For “Plants and Worms” they wound up pairing with illustrator Catleya Sherbow, whose art here also acts as a double for Girlpool’s processes. In the Rookie premiere of “Plants and Worms”, Tucker and Tividad give an interview that lends some insight to their history, ideals, and intentions, while revealing that “Plants and Worms” is about accepting the world and how much it has to offer once fear and trepidation is reduced to the point of near-elimination. Neither get any more specific than that- but they don’t need to because the illustration makes a variety of specific instances of everyday fear entirely evident: body image issues, self-image, depression, loneliness, and self-destruction. In Sherbow’s illustrations, everything’s presented as it would be in a children’s book; there’s a soft quality that undercuts the severity of the video’s implications providing a thoughtful contrast that suggests the darkest aspects of the song are universal- but also definitively states that they can be overcome. It’s a crushingly powerful video that becomes impossible to shake after one watch and positions Girlpool in the unlikely position of being a young duo who could (reasonably) become two of this generation’s sharpest social commentators. “Plants and Worms” is likely just the beginning- and it’s already too important to miss.

Watch “Plants and Worms” below and pre-order Girlpool (the EP which “Plants and Worms” is taken from) from Wichita here.

LVL UP – Big Snow (Stream)

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What a day. There was no obvious choice for a feature until LVL UP’s “Big Snow” premiered over at Impose. On the surface, that’s a bland statement- but looking at the company that “Big Snow” joined today, it’s one hell of a testament to LVL UP.  In the single song department there were some legitimately great songs: Run The Jewels’ pulverizing new (Zach De La Rocha-featuring) scorcher “Close Your Eyes (And Count To Fuck)“, Dollface’s impossibly breezy indie pop gem “Churchyard“, Daddy Issues’ distortion-laden post-punk dirge “Ugly When I Cry“, and  a bracing new Crow Bait song- “Separate Stations“- that incorporates members of Iron Chic. There was also Dasher’s foreboding noise-punk minimalism piece, “Teeth“, as well as Vetter Kids’ “I’m Just Your Newest Bluest” which is a perfect representation of the band’s modernist take on classic 90’s emo and noise-punk. “A Million Random Digits” proved that …And You Will Know Us By The Trail Of Dead are far from being done while Wedding Dress’ “Somewhere Darker” makes it clear that Wedding Dress are anxious to make their introduction to the world.

Cellphone also posited themselves as a band ready to make a notable entrance with an enticing and mysterious trailer to promote their upcoming Excellent Condition. Denmark’s Mimas returned to the fold in a big way with the characteristically impressive live-edit clip for “Kissinger’s Jaw” (fans of Exploding in Sound who aren’t well-versed in Big Scary Monsters would do well to take note of this one) and Tangerine released a delightful video for another indie-pop keeper, “You’ll Always Be Lonely”. Ex Hex got in on the action as well, releasing a knockout video for Rips highlight (one of many) “Waterfall“. For full streams there were stunners from The Grayces, Thurston Moore, and a mildly insane (and wildly heavy) split between Big Neck Police and Dog.

Everything hyperlinked in the two paragraphs above stands as both a great way to share music worth listening to and acts as a very long-winded way of saying that featuring “Big Snow” wasn’t a foregone conclusion- at least not until the riff kicked in at the :26 mark. It’s the third song to be streamed from a just-released split between LVL UP, Krill, Ovlov, and Radiator Hospital. “Big Snow” is a song that’s actually been featured on this site before in an admittedly roundabout way- it was the feature piece in the band’s Serious Business session that was featured on Watch This. Even with Hoodwink’d being one of this site’s top contenders (if not top contender) for Album of the Year honors, “Big Snow” manages to stand out as one of the best songs to spring out of the band’s discography.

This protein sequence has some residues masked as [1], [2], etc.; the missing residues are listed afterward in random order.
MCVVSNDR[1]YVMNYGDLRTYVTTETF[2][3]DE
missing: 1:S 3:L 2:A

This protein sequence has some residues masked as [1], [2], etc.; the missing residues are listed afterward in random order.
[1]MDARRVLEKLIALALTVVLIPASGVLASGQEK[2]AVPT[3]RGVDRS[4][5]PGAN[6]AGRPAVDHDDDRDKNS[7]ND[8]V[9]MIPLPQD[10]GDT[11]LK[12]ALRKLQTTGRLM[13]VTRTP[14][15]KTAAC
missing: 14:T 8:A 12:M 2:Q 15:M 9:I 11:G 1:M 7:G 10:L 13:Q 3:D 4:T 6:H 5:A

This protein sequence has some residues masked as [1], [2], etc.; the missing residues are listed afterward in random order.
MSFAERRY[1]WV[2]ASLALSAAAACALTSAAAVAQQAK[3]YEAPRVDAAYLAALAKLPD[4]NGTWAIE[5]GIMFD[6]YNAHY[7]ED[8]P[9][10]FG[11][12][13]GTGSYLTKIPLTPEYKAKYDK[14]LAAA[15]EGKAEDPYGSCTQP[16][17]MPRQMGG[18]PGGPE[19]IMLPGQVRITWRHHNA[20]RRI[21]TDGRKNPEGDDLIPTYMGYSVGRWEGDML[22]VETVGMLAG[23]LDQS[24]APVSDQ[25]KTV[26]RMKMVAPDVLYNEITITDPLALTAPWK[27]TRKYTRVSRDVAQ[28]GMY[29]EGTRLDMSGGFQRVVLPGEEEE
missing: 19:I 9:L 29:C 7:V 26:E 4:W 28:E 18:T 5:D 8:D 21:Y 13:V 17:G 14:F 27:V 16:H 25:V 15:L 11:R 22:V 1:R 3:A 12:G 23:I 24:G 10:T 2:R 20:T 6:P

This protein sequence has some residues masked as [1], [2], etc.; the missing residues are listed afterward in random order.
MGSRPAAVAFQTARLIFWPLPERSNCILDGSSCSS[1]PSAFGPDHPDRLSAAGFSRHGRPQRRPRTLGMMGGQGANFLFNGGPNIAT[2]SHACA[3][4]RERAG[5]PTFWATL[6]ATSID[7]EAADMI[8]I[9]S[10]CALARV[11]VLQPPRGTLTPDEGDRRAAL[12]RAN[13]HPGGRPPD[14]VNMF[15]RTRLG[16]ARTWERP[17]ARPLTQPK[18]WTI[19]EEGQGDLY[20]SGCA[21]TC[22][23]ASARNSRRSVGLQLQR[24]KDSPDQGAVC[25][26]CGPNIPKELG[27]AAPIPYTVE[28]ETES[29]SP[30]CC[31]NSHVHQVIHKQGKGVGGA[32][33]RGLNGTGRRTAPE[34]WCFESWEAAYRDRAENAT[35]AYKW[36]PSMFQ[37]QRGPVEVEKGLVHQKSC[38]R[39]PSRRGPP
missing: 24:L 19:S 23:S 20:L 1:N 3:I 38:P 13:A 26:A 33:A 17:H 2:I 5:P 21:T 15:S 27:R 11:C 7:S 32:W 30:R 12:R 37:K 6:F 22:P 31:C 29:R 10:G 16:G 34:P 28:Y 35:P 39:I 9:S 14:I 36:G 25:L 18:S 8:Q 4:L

Having just seen LVL UP take the roof off of Chicago’s Beat Kitchen (pictured above, more to come on that later), it’s allowed the cementing of some previously-held opinions in regards to how the band functions. First and foremost; this is a truly collaborative effort with everything working as a complement to its surrounding elements at an obscenely high level. Second, this music works best as a victory lap for the disenfranchised; it’s both a rousing call to action and a well-meaning embrace for the people who were told they’d never live up to their potential or lived on the fringes of culture. LVL UP’s never been one to shy away from the unconventional (or the irreverent) and that’s a trait that takes bravery to embody. “Big Snow” hints at all of these elements and includes a rare treat; every one of the band’s vocalists (Dave Benton, Nick Corbo, and Mike Caridi, respectively) joins in for one last rousing harmony run before that surging, blissed-out guitar riff rallies the song to its fade-out finish. If Hoodwink’d wasn’t already proof, “Big Snow” certainly cements what’s become an unavoidable fact: LVL UP are one of today’s best bands and they deserve all the accolades that are bound to fall their way.

Listen to “Big Snow” below and pre-order the split it’s on from Double Double Whammy here.

Speedy Ortiz – Doomsday (Stream)

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Even on relatively quiet days, there will be things that warrant a paragraph’s worth of fawning. Today, that distinction could have gone to Big Ups’ gnashed-teeth brawler, “Rash“, just as easily as it could have fallen to We Come From the Same Place, a triumphant new record from Allo Darlin’. There were also attention-demanding examples of overblown visual weirdness that covered the DIY-professional production spread thanks to The New Pornographers and Krill, respectively. Even more left-field than those two videos was the video for “Never Catch Me“, the collaborative single between Flying Lotus and Kendrick Lamar off of the former’s upcoming You’re Dead– an easy 2014 highlight. While all were great for an array of (extremely) varying reasons, none of them hit home quite as hard as Speedy Ortiz’s “Doomsday”, a song that continues the band’s growth in mesmerizing fashion.